The pelvic venous syndromes: Analysis of our experience with 57 patients

Anke H. Scultetus, J. Leonel Villavicencio*, David L. Gillespie, Tzu Cheg Kao, Norman M. Rich

*Corresponding author for this work

Research output: Contribution to journalArticlepeer-review

92 Scopus citations


Background: The pelvic venous syndromes comprise a group of poorly understood disorders of the pelvic and gonadal venous circulation. The objective of this paper was to review our experience with the pelvic venous syndromes and, in the light of the current literature, make management recommendations. Materials and Methods: Fifty-seven female patients (age range, 24 to 48 years; mean, 34 years) with symptoms of pelvic pain, dysuria, dysmenorrhea, dyspareunia, and the presence of vulval and pelvic varices were studied. Diagnosis included physical examination, Doppler scan, duplex ultrasound scan, computed tomography, magnetic resonance imaging, and retrograde cinevideoangiography. The symptoms were classified as: 1, mild (n = 15); 2, moderately severe (n = 19); and 3, severe (n = 23). Group 1 was treated with sclerotherapy/local excision of vulval varices. Group 2 had gonadal vein resection (GVR; n = 12) and sclerotherapy or gonadal vein coil embolization (GVE; n = 7) and sclerotherapy. Only the incompetent side was treated. Patients in group 3 with isolated hypogastric vein tributary reflux were treated either with hypogastric vein tributaries division (HVTD) or with embolization (HVTE) as the only procedure. Those with combined gonadal and hypogastric vein reflux were treated with HVTE followed by GVR. The follow-up period ranged from 2.5 to 24 years (mean GVR/HVTD, 12.4 years; mean GVE/HVTE, 2.3 years). Pain improvement was assessed with a visual analog scale and through mailed questionnaires (response rate, 100%). Patient results were classified as excellent (asymptomatic), moderate (mild discomfort), or no improvement. Results: In group 1, 12 patients had excellent results and three had moderate results. In group 2, 10 patients treated with GVR had excellent results, one had moderate results, and one had no improvement. Three patients treated with GVE were asymptomatic, and four had no improvement. In group 3, three patients treated with HVTD were asymptomatic and two had no improvement. Five patients treated with HVTE were asymptomatic, and one had no improvement. Of the 12 patients treated with HVTE and GVR, 10 were asymptomatic, one had moderate results, and one had no improvement. Conclusion: Local excision of vulval varices and sclerotherapy were sufficient in patients with mild symptoms. Gonadal vein excision produced better results than GVE. In patients with isolated hypogastric vein reflux, embolization was a better option than surgical treatment. GVR preceded by embolization of the incompetent tributaries of the internal iliac vein was indicated in patients with combined reflux and severe symptoms. Supplemental sclerotherapy of vulval varices is recommended after control of the intrapelvic reflux.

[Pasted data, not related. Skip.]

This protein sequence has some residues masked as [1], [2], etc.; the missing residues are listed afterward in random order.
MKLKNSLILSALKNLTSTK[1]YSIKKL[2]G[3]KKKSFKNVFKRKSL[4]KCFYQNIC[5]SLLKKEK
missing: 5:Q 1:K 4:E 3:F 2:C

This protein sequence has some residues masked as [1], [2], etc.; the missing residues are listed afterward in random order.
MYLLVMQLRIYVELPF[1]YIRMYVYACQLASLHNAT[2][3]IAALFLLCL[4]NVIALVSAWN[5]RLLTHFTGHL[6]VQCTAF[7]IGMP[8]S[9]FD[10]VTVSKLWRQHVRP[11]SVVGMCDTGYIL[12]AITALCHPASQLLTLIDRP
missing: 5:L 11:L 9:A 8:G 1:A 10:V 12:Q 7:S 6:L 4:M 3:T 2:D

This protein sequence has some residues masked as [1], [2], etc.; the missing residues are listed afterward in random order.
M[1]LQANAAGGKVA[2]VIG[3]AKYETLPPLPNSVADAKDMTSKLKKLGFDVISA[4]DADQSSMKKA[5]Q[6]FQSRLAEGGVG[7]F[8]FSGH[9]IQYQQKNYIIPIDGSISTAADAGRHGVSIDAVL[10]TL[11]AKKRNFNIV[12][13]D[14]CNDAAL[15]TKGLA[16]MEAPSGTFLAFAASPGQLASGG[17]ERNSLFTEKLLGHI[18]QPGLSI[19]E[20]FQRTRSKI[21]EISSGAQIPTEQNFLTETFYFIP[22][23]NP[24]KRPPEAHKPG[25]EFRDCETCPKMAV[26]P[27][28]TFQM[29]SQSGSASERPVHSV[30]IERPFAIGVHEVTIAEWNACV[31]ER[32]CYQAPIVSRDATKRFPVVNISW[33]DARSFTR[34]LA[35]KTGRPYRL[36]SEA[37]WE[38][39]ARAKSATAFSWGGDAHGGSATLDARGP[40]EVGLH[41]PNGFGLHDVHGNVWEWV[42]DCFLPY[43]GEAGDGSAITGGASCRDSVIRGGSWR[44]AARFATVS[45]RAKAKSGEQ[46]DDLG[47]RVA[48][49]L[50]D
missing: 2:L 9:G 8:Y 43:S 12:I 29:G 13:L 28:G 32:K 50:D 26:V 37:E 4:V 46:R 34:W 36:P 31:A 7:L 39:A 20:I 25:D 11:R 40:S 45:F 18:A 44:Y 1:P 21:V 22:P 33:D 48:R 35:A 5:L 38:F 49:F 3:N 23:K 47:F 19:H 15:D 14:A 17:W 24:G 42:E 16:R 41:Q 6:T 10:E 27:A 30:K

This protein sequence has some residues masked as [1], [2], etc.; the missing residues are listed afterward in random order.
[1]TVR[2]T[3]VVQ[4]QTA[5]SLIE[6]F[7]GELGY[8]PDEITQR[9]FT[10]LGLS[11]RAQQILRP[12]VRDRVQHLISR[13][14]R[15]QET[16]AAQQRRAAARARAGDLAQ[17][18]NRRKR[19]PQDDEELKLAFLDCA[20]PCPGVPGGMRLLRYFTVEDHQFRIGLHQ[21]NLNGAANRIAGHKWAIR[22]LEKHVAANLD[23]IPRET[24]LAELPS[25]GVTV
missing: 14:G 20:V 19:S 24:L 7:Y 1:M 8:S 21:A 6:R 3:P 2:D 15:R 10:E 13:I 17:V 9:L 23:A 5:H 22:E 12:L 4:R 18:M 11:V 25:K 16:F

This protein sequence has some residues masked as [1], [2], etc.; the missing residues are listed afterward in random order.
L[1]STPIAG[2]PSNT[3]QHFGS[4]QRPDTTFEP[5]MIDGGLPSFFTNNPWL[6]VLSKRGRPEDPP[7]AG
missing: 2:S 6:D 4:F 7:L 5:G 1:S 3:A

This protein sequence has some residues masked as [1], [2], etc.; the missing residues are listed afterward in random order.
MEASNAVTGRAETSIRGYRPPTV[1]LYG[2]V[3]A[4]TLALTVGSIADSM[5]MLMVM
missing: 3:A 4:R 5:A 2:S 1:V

Original languageEnglish
Pages (from-to)881-888
Number of pages8
JournalJournal of Vascular Surgery
Issue number5
StatePublished - 1 Nov 2002
Externally publishedYes


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